Then I hear the stories that make me believe we are, in fact, a generation of idiots: those of people day-trading on their credit cards. They take out that cash advance to open their E-Trade account. They transfer their balances to new 0 percent credit cards in an elaborate game of precise timing, where upwards of six credit cards might be in use at a time. They borrow even more through the brokerage (margins, calls, whatever they're called). It's all very thrilling until the market completely crashes and they're left holding the bag. Portfolios in the half-million-dollar range suddenly dropped to zero, margins were called, and credit card balances suddenly stood in the six figures. I'm no expert, but it sounds an awful lot like gambling to me.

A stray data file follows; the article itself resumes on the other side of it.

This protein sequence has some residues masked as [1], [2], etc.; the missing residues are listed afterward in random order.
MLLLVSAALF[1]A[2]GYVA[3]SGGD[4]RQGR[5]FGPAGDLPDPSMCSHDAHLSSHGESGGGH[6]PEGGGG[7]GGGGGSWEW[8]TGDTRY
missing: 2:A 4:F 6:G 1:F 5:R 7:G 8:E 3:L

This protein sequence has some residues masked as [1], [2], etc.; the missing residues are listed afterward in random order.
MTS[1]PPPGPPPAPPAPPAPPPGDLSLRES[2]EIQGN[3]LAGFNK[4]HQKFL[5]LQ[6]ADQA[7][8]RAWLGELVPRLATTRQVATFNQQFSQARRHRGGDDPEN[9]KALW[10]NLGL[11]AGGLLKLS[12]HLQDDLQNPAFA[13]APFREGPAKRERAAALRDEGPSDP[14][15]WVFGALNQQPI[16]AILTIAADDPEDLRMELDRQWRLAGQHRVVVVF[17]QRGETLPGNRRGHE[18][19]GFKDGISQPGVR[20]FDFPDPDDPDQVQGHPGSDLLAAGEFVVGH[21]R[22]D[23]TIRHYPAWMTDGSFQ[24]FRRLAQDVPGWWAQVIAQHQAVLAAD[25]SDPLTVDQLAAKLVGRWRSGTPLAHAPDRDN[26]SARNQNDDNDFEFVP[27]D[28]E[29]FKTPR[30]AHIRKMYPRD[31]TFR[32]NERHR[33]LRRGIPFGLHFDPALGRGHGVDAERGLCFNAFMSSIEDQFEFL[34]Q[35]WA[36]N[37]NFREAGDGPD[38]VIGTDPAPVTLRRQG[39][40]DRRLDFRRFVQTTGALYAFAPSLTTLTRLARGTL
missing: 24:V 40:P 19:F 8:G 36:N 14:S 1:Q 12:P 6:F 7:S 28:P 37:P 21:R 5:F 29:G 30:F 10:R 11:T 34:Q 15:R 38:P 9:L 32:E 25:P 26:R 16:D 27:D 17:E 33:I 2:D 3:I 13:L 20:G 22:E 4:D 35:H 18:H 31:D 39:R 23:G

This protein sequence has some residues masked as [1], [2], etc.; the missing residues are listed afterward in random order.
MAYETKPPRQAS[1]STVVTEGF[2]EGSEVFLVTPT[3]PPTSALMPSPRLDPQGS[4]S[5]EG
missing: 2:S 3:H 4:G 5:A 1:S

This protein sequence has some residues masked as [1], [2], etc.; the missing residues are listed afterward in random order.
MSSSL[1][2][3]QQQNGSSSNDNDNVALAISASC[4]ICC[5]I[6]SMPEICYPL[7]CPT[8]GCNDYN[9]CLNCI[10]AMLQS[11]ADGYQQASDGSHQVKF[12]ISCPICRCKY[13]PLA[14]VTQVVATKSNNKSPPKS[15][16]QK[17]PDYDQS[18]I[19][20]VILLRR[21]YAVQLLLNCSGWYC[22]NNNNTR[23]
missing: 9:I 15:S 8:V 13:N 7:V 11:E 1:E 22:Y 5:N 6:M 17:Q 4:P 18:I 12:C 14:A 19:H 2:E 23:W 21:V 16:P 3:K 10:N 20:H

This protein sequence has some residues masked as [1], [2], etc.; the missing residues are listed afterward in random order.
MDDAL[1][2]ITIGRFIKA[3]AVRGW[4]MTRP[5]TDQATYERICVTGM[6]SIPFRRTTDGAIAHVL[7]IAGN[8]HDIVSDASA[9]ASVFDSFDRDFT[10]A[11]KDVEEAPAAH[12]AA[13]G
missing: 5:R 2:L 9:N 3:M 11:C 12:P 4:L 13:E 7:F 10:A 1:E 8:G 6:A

Around tax day, I heard stories about all the corporate minions who exercised their stock options and, for reasons too complex for me to grasp, suddenly found out they owe $2 million in taxes, their stock is worth nothing and even bankruptcy won't protect them from Uncle Sam. (Again I must consider myself lucky: I am the only person in San Francisco who walked away from my options, watched them skyrocket to $90, kicking myself the entire while; and then -- just when I would have been able to exercise them -- saw them plummet to $1.30 and remain there.) But these poor folks, how could they ever have anticipated this? They were probably just following the advice: "Exercise your options and then hold on for a year." The tax laws are outdated. They'll never be able to pay it back. It's not their fault.